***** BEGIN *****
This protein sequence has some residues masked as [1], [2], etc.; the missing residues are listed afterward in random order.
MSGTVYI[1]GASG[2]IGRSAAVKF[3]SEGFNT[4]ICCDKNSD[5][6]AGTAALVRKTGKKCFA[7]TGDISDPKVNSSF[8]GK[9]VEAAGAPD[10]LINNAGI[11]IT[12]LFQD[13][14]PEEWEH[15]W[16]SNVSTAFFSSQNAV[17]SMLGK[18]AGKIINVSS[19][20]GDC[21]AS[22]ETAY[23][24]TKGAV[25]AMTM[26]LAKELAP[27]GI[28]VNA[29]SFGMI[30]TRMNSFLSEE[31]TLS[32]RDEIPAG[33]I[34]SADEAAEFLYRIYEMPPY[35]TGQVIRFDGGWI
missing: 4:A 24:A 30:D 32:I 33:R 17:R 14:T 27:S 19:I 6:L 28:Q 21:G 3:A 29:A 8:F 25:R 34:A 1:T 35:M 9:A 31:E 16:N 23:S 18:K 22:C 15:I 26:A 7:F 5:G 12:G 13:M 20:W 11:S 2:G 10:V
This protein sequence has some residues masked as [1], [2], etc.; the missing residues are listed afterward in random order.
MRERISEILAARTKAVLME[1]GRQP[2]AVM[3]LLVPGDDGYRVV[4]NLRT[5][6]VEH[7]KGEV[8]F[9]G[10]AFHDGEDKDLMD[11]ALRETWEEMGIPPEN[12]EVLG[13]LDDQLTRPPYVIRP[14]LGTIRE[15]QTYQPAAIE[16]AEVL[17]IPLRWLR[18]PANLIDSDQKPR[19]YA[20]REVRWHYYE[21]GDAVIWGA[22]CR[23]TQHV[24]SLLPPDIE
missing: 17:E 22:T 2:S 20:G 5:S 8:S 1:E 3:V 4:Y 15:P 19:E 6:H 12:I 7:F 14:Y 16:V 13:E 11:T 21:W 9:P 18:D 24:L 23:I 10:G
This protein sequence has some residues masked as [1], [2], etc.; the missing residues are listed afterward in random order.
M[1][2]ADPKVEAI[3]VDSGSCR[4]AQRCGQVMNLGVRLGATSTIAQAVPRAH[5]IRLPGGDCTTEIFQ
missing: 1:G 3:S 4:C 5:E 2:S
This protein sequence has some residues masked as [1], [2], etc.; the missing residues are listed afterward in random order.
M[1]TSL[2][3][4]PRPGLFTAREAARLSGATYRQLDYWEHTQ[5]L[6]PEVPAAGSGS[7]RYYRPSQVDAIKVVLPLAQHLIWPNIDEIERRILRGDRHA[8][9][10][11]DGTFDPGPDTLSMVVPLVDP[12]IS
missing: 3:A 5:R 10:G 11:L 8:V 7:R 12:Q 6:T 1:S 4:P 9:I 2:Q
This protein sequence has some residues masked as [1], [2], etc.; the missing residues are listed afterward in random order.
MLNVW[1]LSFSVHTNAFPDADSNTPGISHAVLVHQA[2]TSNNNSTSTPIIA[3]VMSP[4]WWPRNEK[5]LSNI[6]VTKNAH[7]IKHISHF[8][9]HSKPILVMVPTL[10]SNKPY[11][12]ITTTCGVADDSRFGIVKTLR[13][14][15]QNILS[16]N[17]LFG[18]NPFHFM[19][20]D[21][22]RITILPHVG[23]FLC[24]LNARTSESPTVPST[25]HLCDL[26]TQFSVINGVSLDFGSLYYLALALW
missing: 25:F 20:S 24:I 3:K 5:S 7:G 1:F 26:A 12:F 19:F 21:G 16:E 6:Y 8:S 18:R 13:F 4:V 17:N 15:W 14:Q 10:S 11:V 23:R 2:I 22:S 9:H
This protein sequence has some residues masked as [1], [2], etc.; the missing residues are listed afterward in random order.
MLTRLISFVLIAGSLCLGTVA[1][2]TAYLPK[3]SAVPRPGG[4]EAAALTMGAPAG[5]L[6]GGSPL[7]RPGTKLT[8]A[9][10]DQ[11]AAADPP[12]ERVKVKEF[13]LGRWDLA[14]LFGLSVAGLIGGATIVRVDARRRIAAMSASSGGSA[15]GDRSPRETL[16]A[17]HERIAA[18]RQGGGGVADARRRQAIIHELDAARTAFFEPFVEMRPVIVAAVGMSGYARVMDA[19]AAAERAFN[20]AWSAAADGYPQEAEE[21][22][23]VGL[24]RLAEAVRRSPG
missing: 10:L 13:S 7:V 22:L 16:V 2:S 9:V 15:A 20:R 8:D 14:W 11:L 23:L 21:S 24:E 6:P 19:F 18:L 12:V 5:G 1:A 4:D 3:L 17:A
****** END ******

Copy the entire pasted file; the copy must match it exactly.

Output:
This protein sequence has some residues masked as [1], [2], etc.; the missing residues are listed afterward in random order.
MSGTVYI[1]GASG[2]IGRSAAVKF[3]SEGFNT[4]ICCDKNSD[5][6]AGTAALVRKTGKKCFA[7]TGDISDPKVNSSF[8]GK[9]VEAAGAPD[10]LINNAGI[11]IT[12]LFQD[13][14]PEEWEH[15]W[16]SNVSTAFFSSQNAV[17]SMLGK[18]AGKIINVSS[19][20]GDC[21]AS[22]ETAY[23][24]TKGAV[25]AMTM[26]LAKELAP[27]GI[28]VNA[29]SFGMI[30]TRMNSFLSEE[31]TLS[32]RDEIPAG[33]I[34]SADEAAEFLYRIYEMPPY[35]TGQVIRFDGGWI
missing: 4:A 24:A 30:D 32:I 33:R 17:R 14:T 27:S 19:I 6:L 28:Q 21:G 3:A 29:A 8:F 25:R 34:A 1:T 35:M 9:A 31:E 16:N 23:S 18:K 22:C 15:I 26:A 7:F 5:G 12:G 13:M 20:W 11:S 2:G 10:V
This protein sequence has some residues masked as [1], [2], etc.; the missing residues are listed afterward in random order.
MRERISEILAARTKAVLME[1]GRQP[2]AVM[3]LLVPGDDGYRVV[4]NLRT[5][6]VEH[7]KGEV[8]F[9]G[10]AFHDGEDKDLMD[11]ALRETWEEMGIPPEN[12]EVLG[13]LDDQLTRPPYVIRP[14]LGTIRE[15]QTYQPAAIE[16]AEVL[17]IPLRWLR[18]PANLIDSDQKPR[19]YA[20]REVRWHYYE[21]GDAVIWGA[22]CR[23]TQHV[24]SLLPPDIE
missing: 17:E 22:T 2:S 20:G 5:S 8:S 1:E 3:V 4:Y 15:P 19:E 6:H 12:I 7:F 14:Y 16:V 13:E 11:T 21:W 9:P 18:D 24:L 23:I 10:G
This protein sequence has some residues masked as [1], [2], etc.; the missing residues are listed afterward in random order.
M[1][2]ADPKVEAI[3]VDSGSCR[4]AQRCGQVMNLGVRLGATSTIAQAVPRAH[5]IRLPGGDCTTEIFQ
missing: 1:G 3:S 4:C 5:E 2:S
This protein sequence has some residues masked as [1], [2], etc.; the missing residues are listed afterward in random order.
M[1]TSL[2][3][4]PRPGLFTAREAARLSGATYRQLDYWEHTQ[5]L[6]PEVPAAGSGS[7]RYYRPSQVDAIKVVLPLAQHLIWPNIDEIERRILRGDRHA[8][9][10][11]DGTFDPGPDTLSMVVPLVDP[12]IS
missing: 3:A 5:R 10:G 11:L 8:V 7:R 12:Q 6:T 1:S 4:P 9:I 2:Q
This protein sequence has some residues masked as [1], [2], etc.; the missing residues are listed afterward in random order.
MLNVW[1]LSFSVHTNAFPDADSNTPGISHAVLVHQA[2]TSNNNSTSTPIIA[3]VMSP[4]WWPRNEK[5]LSNI[6]VTKNAH[7]IKHISHF[8][9]HSKPILVMVPTL[10]SNKPY[11][12]ITTTCGVADDSRFGIVKTLR[13][14][15]QNILS[16]N[17]LFG[18]NPFHFM[19][20]D[21][22]RITILPHVG[23]FLC[24]LNARTSESPTVPST[25]HLCDL[26]TQFSVINGVSLDFGSLYYLALALW
missing: 25:F 20:S 24:I 3:K 5:S 7:G 1:F 26:A 12:F 19:F 21:G 16:E 6:Y 8:S 18:R 13:F 4:V 17:N 15:W 14:Q 10:S 11:V 23:R 2:I 22:S 9:H
This protein sequence has some residues masked as [1], [2], etc.; the missing residues are listed afterward in random order.
MLTRLISFVLIAGSLCLGTVA[1][2]TAYLPK[3]SAVPRPGG[4]EAAALTMGAPAG[5]L[6]GGSPL[7]RPGTKLT[8]A[9][10]DQ[11]AAADPP[12]ERVKVKEF[13]LGRWDLA[14]LFGLSVAGLIGGATIVRVDARRRIAAMSASSGGSA[15]GDRSPRETL[16]A[17]HERIAA[18]RQGGGGVADARRRQAIIHELDAARTAFFEPFVEMRPVIVAAVGMSGYARVMDA[19]AAAERAFN[20]AWSAAADGYPQEAEE[21][22][23]VGL[24]RLAEAVRRSPG
missing: 10:L 13:S 7:V 22:L 16:V 2:S 9:V 15:A 20:R 8:D 14:W 11:L 23:L 21:S 24:E 6:P 19:F 18:L 12:V 5:G 1:A 4:D 3:L 17:A